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New York-based footwear accessories label Starks and founder Alex Dymond have teamed up with Vans OTW this fall for a nautical-inspired take on the low-top Woessner. Revamped with a washed grey canvas upper alongside matching suede accents on the heel and perforated tongue, this iteration of the Woessner comes with zigzag stitch detailing, white piping, matching rubber foxing, metal eyelets and signature Starks rope laces. Capped off with a floating foam key fob, the collaborative kicks are due to hit select Vans OTW accounts this September.
Can you speak a little about the theme for the collaboration? Why did you pick this model?
We went with the Woessner. It spoke the most to me and what I look for in minimal footwear, and why I appreciate Vans’s archive of timeless and classic models like their iconic Eras and Authentics.
What sort of details were important to the execution of the shoe?
I love the Woessner, but being based in New York City with all the dirty streets, I felt it needed a taller outsole – something a little more substantial then the thinner midsole on the Woessner. So we had the first foxing raised on the Starks model to make it a little more city-friendly. This was an important aspect of the project for me and I think a nice addition to the Woessner. The rest was based off an old pair of sailing gear shorts I had saved from the ’90s. We incorporated performance sailing details and other nautical-themed things such as a zigzag stitch you often will see on sails. I also added three vents to the sneakers to make them more breathable, clean finished the inside with leather and canvas so they are more comfortable if you wanted to wear them without socks. Plus we added a binding to the tongue and collar and a perf detail from these old Huaraches I had and have always loved.
What does Vans represent to you?
AD: Classic skate/surf and California lifestyle. A timeless and progressive American brand.
How would you describe your design aesthetic?
I try to keep things on the minimal side with most of my attention landing on the small details. I also love to incorporate personal logo appropriations and nostalgic references from my past.
What sort of projects have you been working on and what can we expect upcoming?
Well the outerwear line I do for Burton Heritage is out now, then I have a couple more things I have been working on that should be out pretty soon.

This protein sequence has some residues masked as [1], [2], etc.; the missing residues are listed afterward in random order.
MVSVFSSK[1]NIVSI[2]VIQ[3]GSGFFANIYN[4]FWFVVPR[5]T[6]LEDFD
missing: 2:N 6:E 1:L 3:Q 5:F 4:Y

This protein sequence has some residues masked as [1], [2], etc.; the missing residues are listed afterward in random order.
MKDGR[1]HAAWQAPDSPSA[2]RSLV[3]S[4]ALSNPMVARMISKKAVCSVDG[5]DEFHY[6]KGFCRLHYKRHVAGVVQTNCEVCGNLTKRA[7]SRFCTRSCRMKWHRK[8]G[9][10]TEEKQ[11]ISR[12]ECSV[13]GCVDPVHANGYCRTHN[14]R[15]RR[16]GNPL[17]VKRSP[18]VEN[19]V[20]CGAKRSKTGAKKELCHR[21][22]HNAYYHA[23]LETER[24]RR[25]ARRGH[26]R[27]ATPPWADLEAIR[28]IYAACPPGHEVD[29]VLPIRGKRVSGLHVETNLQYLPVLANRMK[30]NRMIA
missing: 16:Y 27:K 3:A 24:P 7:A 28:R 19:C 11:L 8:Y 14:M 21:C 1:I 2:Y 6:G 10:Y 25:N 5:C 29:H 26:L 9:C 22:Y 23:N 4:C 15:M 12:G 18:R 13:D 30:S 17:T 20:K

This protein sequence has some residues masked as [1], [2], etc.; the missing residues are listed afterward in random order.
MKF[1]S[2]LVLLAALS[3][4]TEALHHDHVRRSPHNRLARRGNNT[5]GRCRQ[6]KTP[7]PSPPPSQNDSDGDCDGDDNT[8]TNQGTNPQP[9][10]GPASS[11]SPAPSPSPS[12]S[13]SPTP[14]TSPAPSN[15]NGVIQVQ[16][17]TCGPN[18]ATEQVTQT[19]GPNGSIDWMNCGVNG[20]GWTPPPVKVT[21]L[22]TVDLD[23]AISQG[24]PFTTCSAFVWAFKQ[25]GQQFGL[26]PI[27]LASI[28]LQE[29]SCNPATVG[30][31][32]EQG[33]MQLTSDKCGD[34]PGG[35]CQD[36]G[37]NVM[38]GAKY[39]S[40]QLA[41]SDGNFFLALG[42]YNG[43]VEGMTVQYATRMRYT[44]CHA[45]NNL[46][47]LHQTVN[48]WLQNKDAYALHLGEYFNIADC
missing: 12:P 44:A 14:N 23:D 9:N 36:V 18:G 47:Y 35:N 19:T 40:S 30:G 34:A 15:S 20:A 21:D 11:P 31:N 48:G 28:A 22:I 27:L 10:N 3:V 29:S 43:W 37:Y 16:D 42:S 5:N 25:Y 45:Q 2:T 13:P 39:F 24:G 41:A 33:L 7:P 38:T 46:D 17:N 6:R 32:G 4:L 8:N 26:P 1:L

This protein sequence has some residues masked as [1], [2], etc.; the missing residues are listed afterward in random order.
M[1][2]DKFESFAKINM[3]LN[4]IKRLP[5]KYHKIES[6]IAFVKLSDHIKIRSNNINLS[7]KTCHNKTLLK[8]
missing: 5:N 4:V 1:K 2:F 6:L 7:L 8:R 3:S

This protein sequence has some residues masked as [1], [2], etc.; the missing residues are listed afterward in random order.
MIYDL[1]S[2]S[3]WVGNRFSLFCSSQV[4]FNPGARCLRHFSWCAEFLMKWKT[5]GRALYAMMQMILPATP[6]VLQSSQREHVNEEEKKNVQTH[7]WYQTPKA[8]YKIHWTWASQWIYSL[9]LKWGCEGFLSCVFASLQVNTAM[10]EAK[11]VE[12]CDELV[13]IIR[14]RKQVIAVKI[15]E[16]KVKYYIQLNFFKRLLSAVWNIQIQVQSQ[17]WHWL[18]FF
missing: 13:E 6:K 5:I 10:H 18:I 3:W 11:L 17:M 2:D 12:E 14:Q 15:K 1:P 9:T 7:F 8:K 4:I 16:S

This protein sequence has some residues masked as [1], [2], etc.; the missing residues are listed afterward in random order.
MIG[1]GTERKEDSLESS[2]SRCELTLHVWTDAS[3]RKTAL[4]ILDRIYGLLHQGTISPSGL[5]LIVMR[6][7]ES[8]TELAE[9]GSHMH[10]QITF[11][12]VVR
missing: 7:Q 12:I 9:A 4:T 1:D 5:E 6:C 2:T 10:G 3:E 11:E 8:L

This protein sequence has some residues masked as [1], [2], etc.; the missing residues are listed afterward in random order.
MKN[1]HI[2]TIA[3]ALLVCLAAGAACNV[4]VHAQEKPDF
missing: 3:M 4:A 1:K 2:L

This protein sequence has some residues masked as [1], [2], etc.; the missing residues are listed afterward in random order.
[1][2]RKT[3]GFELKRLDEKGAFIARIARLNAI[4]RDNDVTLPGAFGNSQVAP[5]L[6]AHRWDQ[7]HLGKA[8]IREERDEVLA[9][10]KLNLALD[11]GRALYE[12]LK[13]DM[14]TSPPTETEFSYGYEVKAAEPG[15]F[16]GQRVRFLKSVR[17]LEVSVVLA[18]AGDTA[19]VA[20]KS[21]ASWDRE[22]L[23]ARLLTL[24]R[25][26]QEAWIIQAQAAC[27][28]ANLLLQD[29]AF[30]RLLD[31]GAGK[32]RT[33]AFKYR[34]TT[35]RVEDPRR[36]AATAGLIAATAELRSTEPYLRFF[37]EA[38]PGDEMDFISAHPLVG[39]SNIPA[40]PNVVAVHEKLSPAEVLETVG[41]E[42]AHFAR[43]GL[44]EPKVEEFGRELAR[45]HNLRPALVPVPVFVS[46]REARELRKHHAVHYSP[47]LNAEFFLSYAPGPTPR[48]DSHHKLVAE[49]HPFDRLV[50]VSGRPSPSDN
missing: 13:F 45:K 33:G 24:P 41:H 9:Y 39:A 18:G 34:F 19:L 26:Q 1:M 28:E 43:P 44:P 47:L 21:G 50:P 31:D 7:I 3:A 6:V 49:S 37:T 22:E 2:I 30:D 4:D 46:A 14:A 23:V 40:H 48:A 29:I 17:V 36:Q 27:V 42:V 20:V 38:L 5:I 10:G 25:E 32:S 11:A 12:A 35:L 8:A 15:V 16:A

Tom Cooke of Vans
Can you introduce yourself and role at Vans?
Tom Cooke, Director of Footwear/Core Channel. I lead a team of footwear product managers – we have global responsibility for Syndicate, Pro Skate, Surf and OTW. My role is to ensure the team is the best it can be and that we’re growing market share by creating great products in all of our categories.
How did the project come about? Why Alex Dymond?
Like most good collaborations, the project happened organically. I’ve known Alex for years, I met him through Supreme back in the day. I think Berto Liechty introduced us, so I considered him a friend from the jump. Birds of a feather type of deal. He’s an active contributor to the New York scene and that’s a key city for Vans. I felt that he could add to what we’re trying to achieve with OTW and invited him to do a shoe project with us.
What was the brainstorming process like?
That phase of a project is always fun. Alex is great to work with. He’s really close to the guys buying our shoes, and brings a lot of creativity and intelligence to the conversation. We started by exploring the general direction of OTW and then narrowed down to the style that Alex liked best: the Woessner. He immediately had ideas on how to improve that style for NYC kids, things like raising the foxing tape. Finally we explored a seasonal design theme and landed on this idea to do Summer Nautical but flip it from a New York perspective. We talked a lot about design details as well.
What are your thoughts on the final product?
I’m really stoked on the way it turned out. It has everything that makes a good Vans sneaker – it’s simple, wearable, has really dope design details, and a great story. Alex nailed it… nice work homie! Everything was well thought-out… all the way down to the little floatie key chain…